Listen to a Culture Spy
By Nicole Williams
Published on Thursday, December 13, 2012
SPN NEWS NOVEMBER/DECEMBER 2012
A spy was in our midst.
John Tillman, Jeffrey Cain, John Kramer and Corey Burres dedicated 90 minutes during the recent SPN Annual Meeting to discuss how arts and culture affect freedom. In the room of people eager to embrace a topic long past due was a self-described “spy.”
Arts and culture reflect society – or is it the other way around? Whether we learn from the arts or they reflect prevailing thought, this is an area the freedom movement has largely ignored.
Statists, on the other hand, invest time, money and energy into supporting creative pursuits and they reap results. For example, the spy told the audience that a museum’s employees once discussed how to link an art display with teachings about global warming.
Who was this person? She’s a frustrated employee of the above-mentioned museum, the sole freedom thinker in the midst of pro-state artists. She told how her perspective was ridiculed – then buried – by the sheer number of big-government proponents working at the museum.
Because the spy’s story surely is not the only such example, advocates of liberty should heed the recommendations of the “How to Stimulate Change in Arts and Culture” panelists. Among the recommendations are:
Find and display local art in your offices. Find an artist whose work you like. Any subject, political or not, will do. Supporting a free-market artist will influence more hearts than you think possible.
Join local art boards. Seek membership on the board of a theater club; become a museum volunteer; participate in a street-art planning committee; or get involved with a parade-music planning board. Whatever your passion, there is a group that can benefit from your knowledge.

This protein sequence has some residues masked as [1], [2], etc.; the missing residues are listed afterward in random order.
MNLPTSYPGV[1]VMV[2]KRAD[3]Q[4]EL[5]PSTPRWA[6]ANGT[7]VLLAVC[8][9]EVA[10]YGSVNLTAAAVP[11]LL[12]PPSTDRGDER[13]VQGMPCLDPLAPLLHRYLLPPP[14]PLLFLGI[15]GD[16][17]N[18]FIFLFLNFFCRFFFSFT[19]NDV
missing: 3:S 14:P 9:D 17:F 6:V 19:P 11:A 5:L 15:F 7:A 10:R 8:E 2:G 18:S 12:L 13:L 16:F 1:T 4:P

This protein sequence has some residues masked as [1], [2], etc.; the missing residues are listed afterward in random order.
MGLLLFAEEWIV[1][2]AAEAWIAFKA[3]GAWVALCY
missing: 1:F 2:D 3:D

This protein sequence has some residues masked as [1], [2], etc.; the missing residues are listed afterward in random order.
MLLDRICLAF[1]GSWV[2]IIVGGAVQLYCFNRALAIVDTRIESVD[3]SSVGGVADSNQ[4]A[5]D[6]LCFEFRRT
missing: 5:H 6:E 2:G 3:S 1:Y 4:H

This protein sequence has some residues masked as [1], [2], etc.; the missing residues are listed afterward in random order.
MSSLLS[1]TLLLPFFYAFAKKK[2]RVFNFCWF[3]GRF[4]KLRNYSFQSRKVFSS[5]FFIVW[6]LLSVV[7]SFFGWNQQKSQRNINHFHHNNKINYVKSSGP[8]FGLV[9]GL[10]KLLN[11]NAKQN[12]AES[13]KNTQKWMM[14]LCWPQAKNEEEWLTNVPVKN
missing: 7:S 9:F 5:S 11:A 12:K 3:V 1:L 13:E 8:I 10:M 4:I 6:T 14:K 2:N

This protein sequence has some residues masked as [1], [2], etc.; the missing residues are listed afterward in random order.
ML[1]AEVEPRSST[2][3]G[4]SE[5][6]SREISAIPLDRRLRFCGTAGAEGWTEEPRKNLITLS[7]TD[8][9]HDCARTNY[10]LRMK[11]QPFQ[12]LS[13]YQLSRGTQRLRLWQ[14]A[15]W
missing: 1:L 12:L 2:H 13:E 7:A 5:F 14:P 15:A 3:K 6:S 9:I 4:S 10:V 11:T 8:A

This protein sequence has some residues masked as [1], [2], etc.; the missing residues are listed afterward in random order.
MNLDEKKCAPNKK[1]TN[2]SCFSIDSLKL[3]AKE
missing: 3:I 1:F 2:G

Be proud of your art. John Kramer shared 10 paintings at the SPN Annual Meeting. More than that, he explained stories of early failed attempts that developed his technique into the beautiful paintings we saw. The principles he learned from painting are applicable to his work for the Institute for Justice.
Popular, well-executed TV programs teach more than many a scholarly book. Drug war lessons in Breaking Bad or The Wire will outlast the “Just Say No” campaign. Don’t be afraid to use current cultural media to teach.
The arts – novels, TV, film, theater, poetry, paintings, songs – are all part of society, and all are possible teaching tools. Over the past 20 years, we have employed policy as the means to advance personal and economic liberty. Imagine what is possible if our network were involved in arts and culture.
Messrs. Tillman, Burress, Cain, Kramer and our resident spy all see the value. Do you?
Nicole Williams is president of Spark Freedom. Write her at email@example.com.